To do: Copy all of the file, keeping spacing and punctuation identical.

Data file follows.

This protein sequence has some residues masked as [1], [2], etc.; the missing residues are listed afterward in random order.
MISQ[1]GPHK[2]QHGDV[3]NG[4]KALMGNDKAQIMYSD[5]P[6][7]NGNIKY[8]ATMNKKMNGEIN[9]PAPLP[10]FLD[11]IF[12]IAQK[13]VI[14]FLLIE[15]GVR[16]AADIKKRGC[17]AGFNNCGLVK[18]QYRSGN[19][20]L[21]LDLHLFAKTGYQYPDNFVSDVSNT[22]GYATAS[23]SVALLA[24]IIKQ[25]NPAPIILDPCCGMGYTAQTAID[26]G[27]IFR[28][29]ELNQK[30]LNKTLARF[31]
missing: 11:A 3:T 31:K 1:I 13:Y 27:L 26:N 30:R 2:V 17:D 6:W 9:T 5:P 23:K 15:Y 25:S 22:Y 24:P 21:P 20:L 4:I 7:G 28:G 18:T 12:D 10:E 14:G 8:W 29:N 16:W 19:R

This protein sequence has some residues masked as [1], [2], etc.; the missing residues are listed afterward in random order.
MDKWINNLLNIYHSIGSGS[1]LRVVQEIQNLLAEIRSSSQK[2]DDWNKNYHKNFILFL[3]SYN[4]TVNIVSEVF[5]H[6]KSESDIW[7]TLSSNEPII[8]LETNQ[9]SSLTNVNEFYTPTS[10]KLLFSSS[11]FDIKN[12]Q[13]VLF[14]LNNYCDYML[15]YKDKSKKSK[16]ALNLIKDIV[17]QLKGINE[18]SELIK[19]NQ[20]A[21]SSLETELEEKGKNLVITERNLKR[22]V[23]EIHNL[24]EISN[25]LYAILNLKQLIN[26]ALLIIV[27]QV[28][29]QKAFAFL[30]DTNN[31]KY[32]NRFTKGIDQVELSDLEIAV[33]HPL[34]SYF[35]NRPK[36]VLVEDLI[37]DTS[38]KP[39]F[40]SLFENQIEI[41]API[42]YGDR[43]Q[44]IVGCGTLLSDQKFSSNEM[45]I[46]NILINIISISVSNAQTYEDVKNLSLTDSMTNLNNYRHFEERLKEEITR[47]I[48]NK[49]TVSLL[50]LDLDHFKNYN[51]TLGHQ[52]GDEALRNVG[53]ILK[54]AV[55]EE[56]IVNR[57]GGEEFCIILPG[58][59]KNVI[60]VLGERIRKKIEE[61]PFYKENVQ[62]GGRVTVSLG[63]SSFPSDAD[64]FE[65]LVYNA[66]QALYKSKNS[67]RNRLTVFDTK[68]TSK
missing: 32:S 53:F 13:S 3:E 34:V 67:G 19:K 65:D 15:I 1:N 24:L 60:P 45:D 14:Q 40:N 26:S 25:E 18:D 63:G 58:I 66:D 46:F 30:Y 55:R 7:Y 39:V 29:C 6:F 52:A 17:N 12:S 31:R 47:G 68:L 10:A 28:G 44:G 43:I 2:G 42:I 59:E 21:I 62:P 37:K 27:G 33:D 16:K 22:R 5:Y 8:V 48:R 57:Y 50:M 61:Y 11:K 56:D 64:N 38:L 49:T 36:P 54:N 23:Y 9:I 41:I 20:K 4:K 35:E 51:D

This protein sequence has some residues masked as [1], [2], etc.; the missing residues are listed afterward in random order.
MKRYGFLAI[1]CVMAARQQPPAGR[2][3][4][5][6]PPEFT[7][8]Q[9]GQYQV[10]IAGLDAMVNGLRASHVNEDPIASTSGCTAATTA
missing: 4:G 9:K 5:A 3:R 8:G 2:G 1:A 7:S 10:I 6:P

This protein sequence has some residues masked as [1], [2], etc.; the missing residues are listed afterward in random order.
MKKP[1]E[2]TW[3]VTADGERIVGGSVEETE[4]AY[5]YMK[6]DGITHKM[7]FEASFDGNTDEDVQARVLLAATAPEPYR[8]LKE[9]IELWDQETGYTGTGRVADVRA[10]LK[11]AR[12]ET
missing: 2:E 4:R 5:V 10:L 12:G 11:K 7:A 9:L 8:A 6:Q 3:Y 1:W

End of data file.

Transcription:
This protein sequence has some residues masked as [1], [2], etc.; the missing residues are listed afterward in random order.
MISQ[1]GPHK[2]QHGDV[3]NG[4]KALMGNDKAQIMYSD[5]P[6][7]NGNIKY[8]ATMNKKMNGEIN[9]PAPLP[10]FLD[11]IF[12]IAQK[13]VI[14]FLLIE[15]GVR[16]AADIKKRGC[17]AGFNNCGLVK[18]QYRSGN[19][20]L[21]LDLHLFAKTGYQYPDNFVSDVSNT[22]GYATAS[23]SVALLA[24]IIKQ[25]NPAPIILDPCCGMGYTAQTAID[26]G[27]IFR[28][29]ELNQK[30]LNKTLARF[31]
missing: 11:A 3:T 31:K 1:I 13:Y 27:L 26:N 30:R 2:V 17:D 6:W 9:T 5:P 23:K 15:Y 25:S 22:Y 24:P 21:P 20:L 4:I 7:G 28:G 18:T 12:D 10:E 14:G 8:W 29:N 16:W 19:R

This protein sequence has some residues masked as [1], [2], etc.; the missing residues are listed afterward in random order.
MDKWINNLLNIYHSIGSGS[1]LRVVQEIQNLLAEIRSSSQK[2]DDWNKNYHKNFILFL[3]SYN[4]TVNIVSEVF[5]H[6]KSESDIW[7]TLSSNEPII[8]LETNQ[9]SSLTNVNEFYTPTS[10]KLLFSSS[11]FDIKN[12]Q[13]VLF[14]LNNYCDYML[15]YKDKSKKSK[16]ALNLIKDIV[17]QLKGINE[18]SELIK[19]NQ[20]A[21]SSLETELEEKGKNLVITERNLKR[22]V[23]EIHNL[24]EISN[25]LYAILNLKQLIN[26]ALLIIV[27]QV[28][29]QKAFAFL[30]DTNN[31]KY[32]NRFTKGIDQVELSDLEIAV[33]HPL[34]SYF[35]NRPK[36]VLVEDLI[37]DTS[38]KP[39]F[40]SLFENQIEI[41]API[42]YGDR[43]Q[44]IVGCGTLLSDQKFSSNEM[45]I[46]NILINIISISVSNAQTYEDVKNLSLTDSMTNLNNYRHFEERLKEEITR[47]I[48]NK[49]TVSLL[50]LDLDHFKNYN[51]TLGHQ[52]GDEALRNVG[53]ILK[54]AV[55]EE[56]IVNR[57]GGEEFCIILPG[58][59]KNVI[60]VLGERIRKKIEE[61]PFYKENVQ[62]GGRVTVSLG[63]SSFPSDAD[64]FE[65]LVYNA[66]QALYKSKNS[67]RNRLTVFDTK[68]TSK
missing: 32:S 53:F 13:S 3:E 34:V 67:G 19:K 65:D 15:I 1:N 24:L 60:P 45:D 14:Q 40:N 26:S 25:E 18:D 63:G 58:I 66:D 46:F 30:Y 55:R 7:Y 39:V 29:C 6:F 52:A 17:N 12:S 31:R 47:G 68:L 10:A 28:G 44:G 43:I 2:G 42:I 59:E 21:I 62:P 37:K 27:G 33:D 16:K 22:R 5:Y 8:V 48:R 57:Y 50:M 61:Y 11:K 56:D 64:N 38:L 49:T 36:P 54:N 23:Y 9:I 41:I 20:K 4:K 35:E 51:D

This protein sequence has some residues masked as [1], [2], etc.; the missing residues are listed afterward in random order.
MKRYGFLAI[1]CVMAARQQPPAGR[2][3][4][5][6]PPEFT[7][8]Q[9]GQYQV[10]IAGLDAMVNGLRASHVNEDPIASTSGCTAATTA
missing: 4:G 9:K 5:A 3:R 8:G 2:G 1:A 7:S 10:I 6:P

This protein sequence has some residues masked as [1], [2], etc.; the missing residues are listed afterward in random order.
MKKP[1]E[2]TW[3]VTADGERIVGGSVEETE[4]AY[5]YMK[6]DGITHKM[7]FEASFDGNTDEDVQARVLLAATAPEPYR[8]LKE[9]IELWDQETGYTGTGRVADVRA[10]LK[11]AR[12]ET
missing: 2:E 4:R 5:V 10:L 12:G 11:K 7:A 9:L 8:A 6:Q 3:Y 1:W